Those new to a compliance role will learn how this requirement came to be. For the experienced compliance professional, I provide factors, questions, and techniques to consider for incorporation into a compliance program.

February 2019 Compliance Today, Regan Pennypacker

Copyright 2019 Compliance Today, a publication of the Health Care Compliance Association (HCCA).

Compliance Controls in Spotlight

As Oscar season approaches, who can forget the very serious face on Jordan Horowitz as he held up the correct winner for Best Picture for the 89th Academy Awards? Despite powerhouse accountancy firm PricewaterhouseCoopers (PwC) at the helm, things took a wrong turn.

Jordan Horowitz Moonlight

So what happened? News outlets and social media were quick to focus on presenters Warren Beatty and Faye Dunaway. However, as the layers of onion were peeled, the public learned about the root causes: prohibited social media use, mistaken envelope delivery, and a significant delay in addressing the issue, which allowed the wrong producers about two minutes to give thanks in a bubble of blissful ignorance.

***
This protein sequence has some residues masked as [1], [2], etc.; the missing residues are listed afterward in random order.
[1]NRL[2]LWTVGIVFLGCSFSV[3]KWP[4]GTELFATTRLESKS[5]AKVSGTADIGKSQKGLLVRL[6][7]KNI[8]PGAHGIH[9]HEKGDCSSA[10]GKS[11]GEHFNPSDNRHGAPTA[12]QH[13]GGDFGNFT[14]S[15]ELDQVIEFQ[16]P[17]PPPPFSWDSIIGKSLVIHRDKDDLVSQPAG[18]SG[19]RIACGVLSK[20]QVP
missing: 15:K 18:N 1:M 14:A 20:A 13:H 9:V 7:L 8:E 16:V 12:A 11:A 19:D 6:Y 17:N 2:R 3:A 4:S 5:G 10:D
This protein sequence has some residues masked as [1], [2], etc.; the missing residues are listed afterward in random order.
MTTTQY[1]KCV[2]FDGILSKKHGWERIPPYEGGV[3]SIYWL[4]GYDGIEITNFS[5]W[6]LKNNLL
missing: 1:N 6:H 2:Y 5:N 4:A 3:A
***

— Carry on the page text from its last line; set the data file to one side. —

PwC had been the firm of choice of the Academy for over 80 years when this happened, and though this issue had only occurred one other time, it proves even established, reputable systems can break down. From the outside looking in, you might think handing the right envelope to the right person at the right time is a seemingly simple task. You would think the same about driving close to home, which according to many surveys and insurance data, is where most accidents occur. How are these two situations connected? Because we are most comfortable in roads we’ve traveled over and over, and therefore might be more susceptible to distraction.